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Friday’s bond market has opened in negative territory following the release of mixed economic data and early stock gains. Stocks are showing relatively minor gains with the Dow up 51 points and the Nasdaq up 1 point. The bond market is currently down 5/32, but due to strength in trading late yesterday, this morning’s mortgage rates will likely be very close to yesterday’s morning pricing.
We saw some strength in bonds yesterday afternoon after the 30-year Bond auction results were posted. They indicated a fairly good demand with some gauges showing better results than others. As a whole, it was a pretty good sale and just a bit better than Wednesday’s 10-year Note auction. That led to some additional buying during afternoon hours and caused some lenders to slightly improve rates late in the day while others may have chosen to await today’s data before reflecting that move.
There were two pieces of economic data posted this morning. The first was January’s Industrial Production data at 9:15 AM ET. It revealed that output at U.S. factories, mines and utilities fell 0.3% last month. This was well off expectations of a 0.3% rise in production, hinting at a softening manufacturing sector. However, many believe the decline was more a result of weather-related issues than an actual slowdown in demand. In other words, they are discounting the credibility of the data, preventing a positive reaction in the bond market and mortgage rates.
The week’s calendar closed with February’s preliminary reading to the University of Michigan’s Index of Consumer Sentiment late this morning. This index measures consumer willingness to spend, which is believed to indicate future consumer spending trends. If consumers are more confident in their personal financial and employment situations, then they are more apt to go out and make a large purchase in the near future. Today’s release revealed a reading of 81.2 that matched January’s final reading. That means sentiment remained flat from the end of last month to the first part of this month. Unfortunately, analysts were expecting to see a decline and the flat reading indicates that consumer sentiment was a little stronger than thought. Accordingly, we should consider this data slightly negative for the bond market and mortgage rates.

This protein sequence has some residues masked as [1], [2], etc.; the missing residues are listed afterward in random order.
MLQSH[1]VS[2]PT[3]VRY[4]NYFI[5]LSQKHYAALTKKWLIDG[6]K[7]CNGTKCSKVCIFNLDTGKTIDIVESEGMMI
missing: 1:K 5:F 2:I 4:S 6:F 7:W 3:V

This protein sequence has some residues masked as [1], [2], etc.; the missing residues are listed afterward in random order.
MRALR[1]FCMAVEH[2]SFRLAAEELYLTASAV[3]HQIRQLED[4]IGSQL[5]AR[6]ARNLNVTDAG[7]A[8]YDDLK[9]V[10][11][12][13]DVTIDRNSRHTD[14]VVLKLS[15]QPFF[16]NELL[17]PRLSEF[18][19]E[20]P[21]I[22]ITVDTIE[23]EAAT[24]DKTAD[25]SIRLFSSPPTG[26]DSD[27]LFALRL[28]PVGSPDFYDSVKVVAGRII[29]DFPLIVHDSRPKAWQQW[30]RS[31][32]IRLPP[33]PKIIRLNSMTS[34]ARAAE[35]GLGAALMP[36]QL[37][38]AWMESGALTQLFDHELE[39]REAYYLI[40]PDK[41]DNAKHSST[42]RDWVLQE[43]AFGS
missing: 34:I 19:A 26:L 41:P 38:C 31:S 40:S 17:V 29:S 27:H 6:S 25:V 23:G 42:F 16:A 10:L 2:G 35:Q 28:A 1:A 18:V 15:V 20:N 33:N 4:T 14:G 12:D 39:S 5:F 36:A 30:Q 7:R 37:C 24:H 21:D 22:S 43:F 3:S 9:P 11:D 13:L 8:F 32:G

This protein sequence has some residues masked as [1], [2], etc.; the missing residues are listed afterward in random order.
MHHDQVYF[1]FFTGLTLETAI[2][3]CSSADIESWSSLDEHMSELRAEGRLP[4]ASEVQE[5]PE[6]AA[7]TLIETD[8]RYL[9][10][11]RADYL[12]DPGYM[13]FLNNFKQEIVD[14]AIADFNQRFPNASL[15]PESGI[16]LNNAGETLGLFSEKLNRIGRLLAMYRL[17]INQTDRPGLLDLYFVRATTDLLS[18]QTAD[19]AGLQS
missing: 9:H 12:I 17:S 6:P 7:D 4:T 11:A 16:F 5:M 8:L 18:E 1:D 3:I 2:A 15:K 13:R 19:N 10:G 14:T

Next week is a holiday-shortened week with the financial and mortgage markets closed Monday for President’s Day. There is no early close today and I am not expecting to see considerably thinner trading this afternoon as we do ahead of some holidays. The markets will reopen Tuesday for regular trading hours. I don’t see anything of importance scheduled for Tuesday but the latter part of the week does have several items that are relevant to mortgage rates, including a couple of key inflation readings and the minutes from the most recent FOMC meeting.